Australia’s main wholesale electricity market has been suspended by regulators in the latest sign that the crisis threatening the stability of energy supplies is deepening.
澳大利亚人 根据澳大利亚对该行业的年度审查 Market Operator said on Wednesday it had halted trading in the spot market serving New South Wales, 昆士兰, 维多利亚, South Australia and Tasmania with effect from 2.05pm AEST. A spokesperson said it was the first time the entire national electricity market (Nem) had been suspended.
“Aemo has determined that it is necessary to suspend the spot market in all regions [of the Nem] because it has become impossible to operate” the market within the rules, the regulator said.
In the hours prior to the suspension, Aemo had issued a flurry of so-called lack of reserve alerts at the level 3 warning for all the mainland states within the market.
“Prior to suspending the market today, Aemo had issued over 5000Mw of directions and that is roughly 20% of demand,” Daniel Westerman, Aemo’s chief executive, told a media conference in Adelaide.
For NSW, the forecast supply gap reached as much as 4,000 megawatts for a period on Thursday afternoon, among five such warnings. 相比之下, NSW’s total demand during Wednesday afternoon was about 6,100Mw.
Westerman said consumers in NSW should reduce power consumption this evening “if it safe to do so”.
Victoria’s largest forecast supply gap exceeded 2000Mw for Thursday morning, while Queensland had a predicted shortfall of more than 800Mw for later on Wednesday.
The market suspension came as Aemo and other members of the Energy Security Board – the energy market commission and the energy regulator – were scheduled to have an urgent meeting on Wednesday afternoon with generators to discuss supply. Aemo, as the meeting’s host, cancelled the gathering once it had decided to suspend the spot market operations.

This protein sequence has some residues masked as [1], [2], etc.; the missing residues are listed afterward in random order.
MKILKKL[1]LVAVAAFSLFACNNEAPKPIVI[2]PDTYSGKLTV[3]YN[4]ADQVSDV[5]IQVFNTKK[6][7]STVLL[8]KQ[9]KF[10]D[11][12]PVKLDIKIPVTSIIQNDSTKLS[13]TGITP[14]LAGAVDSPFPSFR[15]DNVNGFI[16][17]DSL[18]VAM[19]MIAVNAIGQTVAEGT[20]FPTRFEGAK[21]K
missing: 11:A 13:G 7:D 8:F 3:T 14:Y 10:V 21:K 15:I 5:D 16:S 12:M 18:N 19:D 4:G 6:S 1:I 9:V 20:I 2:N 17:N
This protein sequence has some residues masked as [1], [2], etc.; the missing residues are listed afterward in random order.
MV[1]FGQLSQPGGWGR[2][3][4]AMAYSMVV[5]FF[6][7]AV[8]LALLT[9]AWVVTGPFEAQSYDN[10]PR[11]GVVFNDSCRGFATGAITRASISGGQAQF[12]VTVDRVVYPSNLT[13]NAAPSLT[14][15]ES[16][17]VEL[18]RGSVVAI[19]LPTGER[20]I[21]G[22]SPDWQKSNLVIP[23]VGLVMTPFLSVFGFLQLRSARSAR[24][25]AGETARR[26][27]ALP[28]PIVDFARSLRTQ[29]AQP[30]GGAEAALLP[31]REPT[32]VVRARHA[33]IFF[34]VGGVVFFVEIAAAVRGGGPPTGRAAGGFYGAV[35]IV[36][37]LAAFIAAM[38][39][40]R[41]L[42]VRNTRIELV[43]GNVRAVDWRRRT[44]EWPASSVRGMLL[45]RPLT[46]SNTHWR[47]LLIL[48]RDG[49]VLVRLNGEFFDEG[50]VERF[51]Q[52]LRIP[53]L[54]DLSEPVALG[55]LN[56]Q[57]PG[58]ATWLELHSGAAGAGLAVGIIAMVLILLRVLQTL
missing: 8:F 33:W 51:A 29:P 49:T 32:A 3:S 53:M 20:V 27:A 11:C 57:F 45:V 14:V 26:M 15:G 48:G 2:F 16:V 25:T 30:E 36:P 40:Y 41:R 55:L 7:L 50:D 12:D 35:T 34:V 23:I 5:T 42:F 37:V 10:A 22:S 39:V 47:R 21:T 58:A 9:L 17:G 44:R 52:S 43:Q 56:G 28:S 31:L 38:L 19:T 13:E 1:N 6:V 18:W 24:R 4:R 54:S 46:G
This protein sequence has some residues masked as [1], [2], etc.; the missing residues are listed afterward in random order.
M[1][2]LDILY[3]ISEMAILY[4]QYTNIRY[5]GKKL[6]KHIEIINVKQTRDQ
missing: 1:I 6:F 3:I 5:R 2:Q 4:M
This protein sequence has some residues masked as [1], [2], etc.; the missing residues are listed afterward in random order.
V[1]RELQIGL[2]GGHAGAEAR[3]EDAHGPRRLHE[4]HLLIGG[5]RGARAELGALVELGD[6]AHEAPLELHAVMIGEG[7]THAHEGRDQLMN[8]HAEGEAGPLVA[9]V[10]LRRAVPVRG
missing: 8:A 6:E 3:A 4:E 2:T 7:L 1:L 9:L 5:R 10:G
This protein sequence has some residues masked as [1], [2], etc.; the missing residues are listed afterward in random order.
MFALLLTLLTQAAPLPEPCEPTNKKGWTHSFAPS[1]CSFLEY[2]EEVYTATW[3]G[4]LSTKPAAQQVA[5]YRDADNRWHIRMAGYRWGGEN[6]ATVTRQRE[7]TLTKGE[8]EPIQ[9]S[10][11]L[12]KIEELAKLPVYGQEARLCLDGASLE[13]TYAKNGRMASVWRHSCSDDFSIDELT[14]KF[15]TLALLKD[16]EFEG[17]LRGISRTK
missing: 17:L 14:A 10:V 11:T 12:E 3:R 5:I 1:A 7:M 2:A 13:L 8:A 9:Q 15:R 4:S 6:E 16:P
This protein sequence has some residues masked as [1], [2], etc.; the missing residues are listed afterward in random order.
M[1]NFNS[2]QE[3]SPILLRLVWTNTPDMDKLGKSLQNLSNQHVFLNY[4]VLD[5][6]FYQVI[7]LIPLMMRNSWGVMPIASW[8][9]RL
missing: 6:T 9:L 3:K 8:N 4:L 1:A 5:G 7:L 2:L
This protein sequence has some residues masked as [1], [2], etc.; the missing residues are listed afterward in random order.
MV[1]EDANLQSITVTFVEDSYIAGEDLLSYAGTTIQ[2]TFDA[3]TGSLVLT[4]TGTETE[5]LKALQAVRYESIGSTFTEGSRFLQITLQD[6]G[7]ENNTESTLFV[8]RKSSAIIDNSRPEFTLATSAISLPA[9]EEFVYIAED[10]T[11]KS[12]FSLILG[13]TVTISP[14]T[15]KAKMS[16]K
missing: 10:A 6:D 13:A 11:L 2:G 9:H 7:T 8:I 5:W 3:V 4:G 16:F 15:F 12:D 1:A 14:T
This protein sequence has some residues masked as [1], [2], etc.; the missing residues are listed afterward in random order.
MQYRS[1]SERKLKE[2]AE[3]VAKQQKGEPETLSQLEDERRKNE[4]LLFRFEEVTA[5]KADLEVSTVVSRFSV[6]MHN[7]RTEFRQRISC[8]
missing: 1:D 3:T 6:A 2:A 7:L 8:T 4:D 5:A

Both the commission and the regulator had in the past day reiterated the importance of generators providing supply to the tight market, even with price caps of $300/Mw-hour now imposed on all five states.
Generators have denied they are gaming the market by withdrawing supply, saying the price caps had affected the profitability of some bids but they would follow orders if instructed to generate power to avoid blackouts.
The federal energy minister, Chris Bowen, has previously warned power generators that anyone using the current crisis to engage in market manipulation will face action from regulators wielding the “full force of their powers”.
Bowen has previously blamed former Coalition governments from Tony Abbott to Scott Morrison for a “decade of denial and delay” and almost two dozen energy policies that they failed to implement. In the absence of a national scheme, the states have increasingly pursued their own policies, particularly to encourage the uptake of renewable energy to cut carbon emissions but also to replace ageing coal plants that were mostly nearing the end of their designed operational lives.
In a statement ahead the media conference, Westerman noted that about 3000Mw of coal-fired power plant capacity was offline through unplanned outages alone, while others were having their scheduled maintenance breaks. The early onset of winter had also increased demand for electricity and gas, while wind and solar energy output had been down at times.
“In the current situation suspending the market is the best way to ensure a reliable supply of electricity for Australian homes and businesses,” Westerman said.